I’ll save the details of my days for another post, but it’s like Glennon says, a day is a lifetime.
By Friday evening I was at my wit’s end and when I cracked an egg on the counter to put in the meatballs, the egg smashed all over the counter, cabinet and floor including my foot, and I lost it. I fell apart.
Aside from the day I drove Miriam to her induction and got lost on the way, I’ve avoided any major meltdowns in our new home. But I let it out. I cried into the meatballs until Richard came home and I cried into his suit coat. (I’m sure mine wasn’t the first runny nose to encounter the shoulder of his jacket.)
It might not be so bad if all that occupied my mind during the days were the tasks associated with being a mother or even a human being. But our minds don’t seem to work that way. It seems that my thoughts are always preoccupied with the latest tragedy in the life of a friend, or the current crises around the world, or my own faith and spirituality. My mind and spirit feel heavy sometimes with the deeper issues of humanity, and all of the sudden things like three meals a day and baths at bedtime for four little people, feel overwhelming.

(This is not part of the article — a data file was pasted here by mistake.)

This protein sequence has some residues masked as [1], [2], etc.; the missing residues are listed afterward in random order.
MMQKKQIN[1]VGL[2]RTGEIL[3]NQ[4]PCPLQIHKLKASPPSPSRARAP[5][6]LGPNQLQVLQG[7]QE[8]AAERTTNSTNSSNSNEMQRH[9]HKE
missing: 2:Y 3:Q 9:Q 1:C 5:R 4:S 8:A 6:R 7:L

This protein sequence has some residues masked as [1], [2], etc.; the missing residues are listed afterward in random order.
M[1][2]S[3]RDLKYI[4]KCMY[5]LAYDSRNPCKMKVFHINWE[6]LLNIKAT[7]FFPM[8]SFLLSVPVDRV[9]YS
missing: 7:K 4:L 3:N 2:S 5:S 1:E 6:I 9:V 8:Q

Sometimes I feel guilty for complaining about motherhood, because it seems like whining is a luxury, an expression of first world problems. Motherhood is hard, absolutely, but it’s not just motherhood that breaks me on Friday evenings. It’s that life is hard. And even when my life isn’t hard, it’s hard for me to observe other lives that are.
So my body did what it usually does when I work myself into a dither, and my immune system went on strike resulting in a bad head cold accompanied with body aches. Richard took the kids to church and I’ve just nestled myself under the covers, enjoying the sunshine coming through the window and listening to church bells and chatter outside. I feel grateful for a chance to slow down. As cliche as it sounds – just to be alive is a grand thing.